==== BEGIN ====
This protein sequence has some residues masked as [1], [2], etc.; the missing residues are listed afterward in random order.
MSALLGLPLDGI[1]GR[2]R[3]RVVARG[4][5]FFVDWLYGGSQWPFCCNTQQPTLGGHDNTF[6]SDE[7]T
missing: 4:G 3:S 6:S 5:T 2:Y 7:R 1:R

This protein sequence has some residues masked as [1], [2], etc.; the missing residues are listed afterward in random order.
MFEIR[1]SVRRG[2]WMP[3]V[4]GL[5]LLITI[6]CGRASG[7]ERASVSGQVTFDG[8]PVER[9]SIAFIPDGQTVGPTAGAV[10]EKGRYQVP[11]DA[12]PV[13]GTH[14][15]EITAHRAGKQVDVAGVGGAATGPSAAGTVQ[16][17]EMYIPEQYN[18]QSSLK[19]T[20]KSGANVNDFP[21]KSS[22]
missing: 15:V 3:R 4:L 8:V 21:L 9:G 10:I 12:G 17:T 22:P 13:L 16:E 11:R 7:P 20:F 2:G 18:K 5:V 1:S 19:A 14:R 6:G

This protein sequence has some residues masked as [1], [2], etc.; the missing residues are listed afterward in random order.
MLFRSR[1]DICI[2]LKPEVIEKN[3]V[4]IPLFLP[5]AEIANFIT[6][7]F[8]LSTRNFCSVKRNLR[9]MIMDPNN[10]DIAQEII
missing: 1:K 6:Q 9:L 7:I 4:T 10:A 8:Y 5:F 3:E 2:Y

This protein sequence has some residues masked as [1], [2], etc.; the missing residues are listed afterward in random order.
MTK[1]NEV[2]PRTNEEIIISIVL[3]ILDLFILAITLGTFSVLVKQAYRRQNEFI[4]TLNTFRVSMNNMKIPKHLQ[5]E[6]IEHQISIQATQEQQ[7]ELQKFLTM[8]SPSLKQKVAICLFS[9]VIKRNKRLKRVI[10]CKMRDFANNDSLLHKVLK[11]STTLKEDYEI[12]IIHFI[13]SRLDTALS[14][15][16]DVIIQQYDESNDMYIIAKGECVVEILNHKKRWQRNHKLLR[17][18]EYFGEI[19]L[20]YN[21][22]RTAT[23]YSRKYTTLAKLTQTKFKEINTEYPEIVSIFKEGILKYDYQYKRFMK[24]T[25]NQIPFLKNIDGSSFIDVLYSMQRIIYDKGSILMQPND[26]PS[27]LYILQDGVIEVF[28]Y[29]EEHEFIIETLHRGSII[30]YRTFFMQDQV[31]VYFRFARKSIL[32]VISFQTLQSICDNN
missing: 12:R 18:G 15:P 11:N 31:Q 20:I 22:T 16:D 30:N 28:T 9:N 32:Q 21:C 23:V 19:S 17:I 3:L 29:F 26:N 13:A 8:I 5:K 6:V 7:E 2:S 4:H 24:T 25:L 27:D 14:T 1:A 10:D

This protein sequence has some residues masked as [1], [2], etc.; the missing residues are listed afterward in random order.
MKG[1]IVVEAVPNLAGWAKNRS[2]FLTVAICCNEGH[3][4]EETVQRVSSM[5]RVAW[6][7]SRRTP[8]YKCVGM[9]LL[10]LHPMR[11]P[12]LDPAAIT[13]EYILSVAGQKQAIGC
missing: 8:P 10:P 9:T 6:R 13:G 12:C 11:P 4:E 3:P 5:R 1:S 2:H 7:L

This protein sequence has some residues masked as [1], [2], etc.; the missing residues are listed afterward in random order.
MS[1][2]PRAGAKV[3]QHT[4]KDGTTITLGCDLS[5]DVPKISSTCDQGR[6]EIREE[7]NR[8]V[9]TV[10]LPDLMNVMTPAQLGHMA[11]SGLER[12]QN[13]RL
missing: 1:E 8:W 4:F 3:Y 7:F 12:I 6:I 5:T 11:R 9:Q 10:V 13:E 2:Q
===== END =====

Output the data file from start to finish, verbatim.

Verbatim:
This protein sequence has some residues masked as [1], [2], etc.; the missing residues are listed afterward in random order.
MSALLGLPLDGI[1]GR[2]R[3]RVVARG[4][5]FFVDWLYGGSQWPFCCNTQQPTLGGHDNTF[6]SDE[7]T
missing: 4:G 3:S 6:S 5:T 2:Y 7:R 1:R

This protein sequence has some residues masked as [1], [2], etc.; the missing residues are listed afterward in random order.
MFEIR[1]SVRRG[2]WMP[3]V[4]GL[5]LLITI[6]CGRASG[7]ERASVSGQVTFDG[8]PVER[9]SIAFIPDGQTVGPTAGAV[10]EKGRYQVP[11]DA[12]PV[13]GTH[14][15]EITAHRAGKQVDVAGVGGAATGPSAAGTVQ[16][17]EMYIPEQYN[18]QSSLK[19]T[20]KSGANVNDFP[21]KSS[22]
missing: 15:V 3:R 4:L 8:V 21:L 9:G 10:I 12:G 17:T 22:P 13:L 16:E 11:R 7:P 20:F 2:G 18:K 5:V 1:S 19:A 14:R 6:G

This protein sequence has some residues masked as [1], [2], etc.; the missing residues are listed afterward in random order.
MLFRSR[1]DICI[2]LKPEVIEKN[3]V[4]IPLFLP[5]AEIANFIT[6][7]F[8]LSTRNFCSVKRNLR[9]MIMDPNN[10]DIAQEII
missing: 1:K 6:Q 9:L 7:I 4:T 10:A 8:Y 5:F 3:E 2:Y

This protein sequence has some residues masked as [1], [2], etc.; the missing residues are listed afterward in random order.
MTK[1]NEV[2]PRTNEEIIISIVL[3]ILDLFILAITLGTFSVLVKQAYRRQNEFI[4]TLNTFRVSMNNMKIPKHLQ[5]E[6]IEHQISIQATQEQQ[7]ELQKFLTM[8]SPSLKQKVAICLFS[9]VIKRNKRLKRVI[10]CKMRDFANNDSLLHKVLK[11]STTLKEDYEI[12]IIHFI[13]SRLDTALS[14][15][16]DVIIQQYDESNDMYIIAKGECVVEILNHKKRWQRNHKLLR[17][18]EYFGEI[19]L[20]YN[21][22]RTAT[23]YSRKYTTLAKLTQTKFKEINTEYPEIVSIFKEGILKYDYQYKRFMK[24]T[25]NQIPFLKNIDGSSFIDVLYSMQRIIYDKGSILMQPND[26]PS[27]LYILQDGVIEVF[28]Y[29]EEHEFIIETLHRGSII[30]YRTFFMQDQV[31]VYFRFARKSIL[32]VISFQTLQSICDNN
missing: 12:R 18:G 15:P 11:N 31:Q 20:I 22:T 16:D 30:N 28:T 9:N 32:Q 21:C 23:V 19:S 17:I 3:L 29:F 26:N 13:A 8:I 5:K 6:V 7:E 2:S 4:H 24:T 25:L 27:D 14:T 1:A 10:D

This protein sequence has some residues masked as [1], [2], etc.; the missing residues are listed afterward in random order.
MKG[1]IVVEAVPNLAGWAKNRS[2]FLTVAICCNEGH[3][4]EETVQRVSSM[5]RVAW[6][7]SRRTP[8]YKCVGM[9]LL[10]LHPMR[11]P[12]LDPAAIT[13]EYILSVAGQKQAIGC
missing: 8:P 10:P 9:T 6:R 13:G 12:C 11:P 4:E 3:P 5:R 1:S 2:H 7:L

This protein sequence has some residues masked as [1], [2], etc.; the missing residues are listed afterward in random order.
MS[1][2]PRAGAKV[3]QHT[4]KDGTTITLGCDLS[5]DVPKISSTCDQGR[6]EIREE[7]NR[8]V[9]TV[10]LPDLMNVMTPAQLGHMA[11]SGLER[12]QN[13]RL
missing: 1:E 8:W 4:F 3:Y 7:F 12:I 6:I 5:T 11:R 9:Q 10:V 13:E 2:Q